way, there would be no need whatsoever for our services among the people who
transition from one gender to the other.
In my original training and in all the continuing education
I attend, gender has received scant attention. As a graduate student many years
ago in supervised clinical practicum, all of my university supervisors were
female. Working there predominantly with children, most of my supervisors and
my peers used therapeutic discourse styles that seemed uncomfortable, foreign
and inappropriate for me as a male. Fortunately, as a male clinician, I
discovered a therapeutic discourse style that works for me and my clients. To
this day, however, when I attend an ASHA convention, I often feel like someone
from a neglected minority culture.
What needs to be done? I am not sure. I wonder, for one,
what the role is of our university programs. From what I hear, there are far
more applicants than they are able to accept. In their admissions policies,
however, they are the gatekeepers to our profession. I am also quite certain
that we, who are already practicing in the profession, need to be aware of
gender in communication and of the value of having both genders represented. We
became aware of the value of diversity for other cultural and linguistic
differences decades ago.
Here is one last example. In 2006, I attended a panel
presentation at the ASHA convention about ethnographic and sociolinguistic
aspects of communication research. Addressing a panel of experts, I raised the
question about the ethnographic characteristics of the field investigators in
the various studies presented. Almost invariably, the field investigators were
female graduate students in their 20s. And yet no attention was given to the
possibility that this might have influenced the responses of any of the
subjects in the studies. Some of the panel members raised their voices and
roundly criticized me for even raising the gender issue. A couple of others, to
my relief, expressed that there was some merit in the question. If some experts
in ethnography don’t “get it,” where does that leave the rest of us?
Beth Macauley and Courtney Karasinski, Grand Valley State
University, Grand Rapids, Mich.:
We thought you would like to know that the boys are at Grand
Valley State University in Grand Rapids, Michigan! Seventeen percent of our
inaugural master of science in speech-language pathology class that begins in
two weeks are boys (five out of 30) and between five percent and 10 percent of
our undergraduate students are boys, depending on the academic year. Since our
program in communication sciences and disorders is three years old and our
largest class size is 30 students, we have focused on faculty-student mentoring
and advising. As a result of the personal relationships built, we have mothers,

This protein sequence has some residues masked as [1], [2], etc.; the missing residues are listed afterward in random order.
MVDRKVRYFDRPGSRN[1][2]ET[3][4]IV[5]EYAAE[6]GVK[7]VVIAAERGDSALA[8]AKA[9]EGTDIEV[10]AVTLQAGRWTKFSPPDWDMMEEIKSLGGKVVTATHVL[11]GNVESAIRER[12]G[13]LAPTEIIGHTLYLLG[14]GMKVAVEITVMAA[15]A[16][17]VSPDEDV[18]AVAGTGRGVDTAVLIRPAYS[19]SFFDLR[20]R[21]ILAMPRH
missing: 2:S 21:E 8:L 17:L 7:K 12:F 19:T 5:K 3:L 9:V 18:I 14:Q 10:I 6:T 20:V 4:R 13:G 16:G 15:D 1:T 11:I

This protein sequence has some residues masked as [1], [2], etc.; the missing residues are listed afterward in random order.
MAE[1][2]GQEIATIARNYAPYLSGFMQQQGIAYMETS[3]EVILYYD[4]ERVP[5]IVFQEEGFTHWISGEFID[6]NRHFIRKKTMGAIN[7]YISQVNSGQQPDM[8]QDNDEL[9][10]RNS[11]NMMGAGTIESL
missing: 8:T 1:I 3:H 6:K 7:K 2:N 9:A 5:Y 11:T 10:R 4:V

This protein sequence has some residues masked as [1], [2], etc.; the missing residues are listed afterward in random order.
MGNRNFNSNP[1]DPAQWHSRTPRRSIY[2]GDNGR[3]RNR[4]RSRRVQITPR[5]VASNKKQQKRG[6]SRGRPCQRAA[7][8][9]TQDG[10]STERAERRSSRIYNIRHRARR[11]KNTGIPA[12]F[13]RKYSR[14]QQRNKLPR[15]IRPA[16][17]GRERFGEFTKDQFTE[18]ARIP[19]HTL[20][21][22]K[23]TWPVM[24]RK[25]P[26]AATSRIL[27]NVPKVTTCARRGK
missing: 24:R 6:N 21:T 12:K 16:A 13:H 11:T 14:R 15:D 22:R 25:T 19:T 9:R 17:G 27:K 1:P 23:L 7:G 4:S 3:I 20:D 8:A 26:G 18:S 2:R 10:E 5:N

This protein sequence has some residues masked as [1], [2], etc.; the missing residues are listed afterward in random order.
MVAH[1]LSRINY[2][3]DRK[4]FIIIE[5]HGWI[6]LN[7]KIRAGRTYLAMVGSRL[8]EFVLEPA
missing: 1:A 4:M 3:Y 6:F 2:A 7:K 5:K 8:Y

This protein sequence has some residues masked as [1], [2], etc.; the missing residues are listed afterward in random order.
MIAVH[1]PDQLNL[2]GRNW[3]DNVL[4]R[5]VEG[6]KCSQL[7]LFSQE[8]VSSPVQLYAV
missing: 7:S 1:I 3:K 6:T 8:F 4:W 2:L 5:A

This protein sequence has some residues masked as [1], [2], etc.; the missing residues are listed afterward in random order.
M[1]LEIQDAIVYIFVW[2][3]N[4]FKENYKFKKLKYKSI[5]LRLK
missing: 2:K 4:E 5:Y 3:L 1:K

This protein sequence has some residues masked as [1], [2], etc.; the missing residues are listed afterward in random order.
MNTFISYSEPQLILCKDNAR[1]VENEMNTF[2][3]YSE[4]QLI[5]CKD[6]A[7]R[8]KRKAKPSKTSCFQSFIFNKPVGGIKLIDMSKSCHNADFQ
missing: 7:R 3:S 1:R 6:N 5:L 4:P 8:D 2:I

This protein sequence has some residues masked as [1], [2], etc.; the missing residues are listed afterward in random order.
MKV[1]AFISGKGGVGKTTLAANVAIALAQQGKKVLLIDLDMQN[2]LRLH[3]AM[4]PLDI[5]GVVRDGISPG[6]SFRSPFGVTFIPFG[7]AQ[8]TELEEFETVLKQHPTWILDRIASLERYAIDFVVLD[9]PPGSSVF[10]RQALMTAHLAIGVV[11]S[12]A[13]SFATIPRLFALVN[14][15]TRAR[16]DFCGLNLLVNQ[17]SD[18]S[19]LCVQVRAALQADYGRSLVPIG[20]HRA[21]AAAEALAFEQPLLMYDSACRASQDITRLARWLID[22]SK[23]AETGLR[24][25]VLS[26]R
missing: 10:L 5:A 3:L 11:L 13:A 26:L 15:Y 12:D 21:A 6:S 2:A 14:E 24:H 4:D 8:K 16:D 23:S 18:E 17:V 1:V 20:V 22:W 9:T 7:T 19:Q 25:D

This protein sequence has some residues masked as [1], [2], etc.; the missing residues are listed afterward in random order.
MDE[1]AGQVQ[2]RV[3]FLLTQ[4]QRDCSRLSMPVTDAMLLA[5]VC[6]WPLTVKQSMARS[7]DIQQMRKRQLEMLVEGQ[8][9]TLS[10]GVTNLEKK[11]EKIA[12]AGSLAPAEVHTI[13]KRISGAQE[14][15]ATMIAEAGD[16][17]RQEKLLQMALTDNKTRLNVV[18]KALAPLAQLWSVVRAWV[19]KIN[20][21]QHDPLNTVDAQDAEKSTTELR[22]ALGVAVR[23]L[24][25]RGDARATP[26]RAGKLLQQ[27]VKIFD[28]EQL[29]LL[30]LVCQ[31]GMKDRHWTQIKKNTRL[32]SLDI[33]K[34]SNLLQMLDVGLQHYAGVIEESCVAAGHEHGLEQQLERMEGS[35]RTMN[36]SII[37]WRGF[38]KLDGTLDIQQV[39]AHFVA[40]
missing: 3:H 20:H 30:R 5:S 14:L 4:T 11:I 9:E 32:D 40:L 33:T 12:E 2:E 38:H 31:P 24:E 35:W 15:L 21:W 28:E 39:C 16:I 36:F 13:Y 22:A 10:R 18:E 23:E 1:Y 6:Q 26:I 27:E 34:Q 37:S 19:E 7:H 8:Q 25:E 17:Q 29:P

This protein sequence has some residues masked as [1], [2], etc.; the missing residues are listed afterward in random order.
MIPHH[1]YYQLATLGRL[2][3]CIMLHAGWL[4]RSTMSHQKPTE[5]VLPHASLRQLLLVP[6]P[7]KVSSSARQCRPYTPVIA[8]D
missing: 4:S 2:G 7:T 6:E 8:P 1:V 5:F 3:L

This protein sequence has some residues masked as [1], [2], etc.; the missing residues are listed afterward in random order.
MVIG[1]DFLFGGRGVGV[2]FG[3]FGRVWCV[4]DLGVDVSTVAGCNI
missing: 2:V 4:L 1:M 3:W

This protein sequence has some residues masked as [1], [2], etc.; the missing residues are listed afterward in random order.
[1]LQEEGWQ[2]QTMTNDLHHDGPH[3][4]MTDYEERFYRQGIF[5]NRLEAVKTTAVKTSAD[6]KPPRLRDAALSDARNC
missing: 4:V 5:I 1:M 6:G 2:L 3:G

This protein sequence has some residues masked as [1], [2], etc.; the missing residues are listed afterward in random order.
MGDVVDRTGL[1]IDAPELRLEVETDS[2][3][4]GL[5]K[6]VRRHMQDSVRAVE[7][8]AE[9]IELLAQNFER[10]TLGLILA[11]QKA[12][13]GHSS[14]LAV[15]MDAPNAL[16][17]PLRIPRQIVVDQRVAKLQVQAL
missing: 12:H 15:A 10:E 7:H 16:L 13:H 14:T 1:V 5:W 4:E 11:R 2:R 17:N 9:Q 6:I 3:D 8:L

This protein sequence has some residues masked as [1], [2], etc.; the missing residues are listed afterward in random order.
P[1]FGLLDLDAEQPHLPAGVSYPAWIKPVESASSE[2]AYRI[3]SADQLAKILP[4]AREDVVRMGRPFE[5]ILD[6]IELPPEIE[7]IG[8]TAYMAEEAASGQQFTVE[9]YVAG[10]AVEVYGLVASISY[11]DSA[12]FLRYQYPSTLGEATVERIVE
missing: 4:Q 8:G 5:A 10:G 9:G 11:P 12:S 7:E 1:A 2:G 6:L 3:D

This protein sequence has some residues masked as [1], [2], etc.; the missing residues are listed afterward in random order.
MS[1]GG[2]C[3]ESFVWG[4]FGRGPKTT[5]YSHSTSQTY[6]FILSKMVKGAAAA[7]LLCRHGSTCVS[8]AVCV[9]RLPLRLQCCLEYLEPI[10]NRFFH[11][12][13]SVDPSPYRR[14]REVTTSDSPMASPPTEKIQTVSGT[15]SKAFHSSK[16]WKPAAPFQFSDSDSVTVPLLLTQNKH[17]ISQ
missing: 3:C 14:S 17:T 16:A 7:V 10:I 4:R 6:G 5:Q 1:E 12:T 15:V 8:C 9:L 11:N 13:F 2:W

military, married, multilingual and “first-time-in-college-in their-family”
students, as well as the men, among our student body. We are extremely proud of
our GVSU speech-language pathology students and encourage others to give us a
look. We also encourage any person certified professional (especially in
Michigan) to contact us about supervising our wonderful students and joining
our SLP family!
Chuck Moore, South Bend, Ind.:
After reading the August 2013 ASHA Leader, I found several
of the articles very interesting. I retired in June 2012 after serving in an
urban public school setting for 48 years. I began my career as a practicing SLP
and then as a supervisor of several therapy and special education staffs. I can
relate very well to being either one of very few males or the sole male both
during undergraduate and graduate school and working as a professional. Our
school district’s SLPs have implemented block scheduling, provided services in
the classroom, and utilized RTI procedures despite high caseloads; certified
SLPs have full caseloads while also supervising bachelor-degree assistants.
Often these capable individuals are unable to gain entrance to graduate school
because universities accept a small numbers of applicants.
The lack of males, particularly African American and Latino
males in the urban setting, has been of growing concern, as is the growing
shortage of SLPs. Budget shortages limit salaries and school districts’ ability
to provide support for continuing education opportunities. The Ohio Department
of Education and universities are to be commended for implementing the OMNIE
I believe there will be an increase in SLPs (including
males) if responsible individuals in state and federal government see that
school budgets address realistically the needs of qualified individuals to
serve our children appropriately.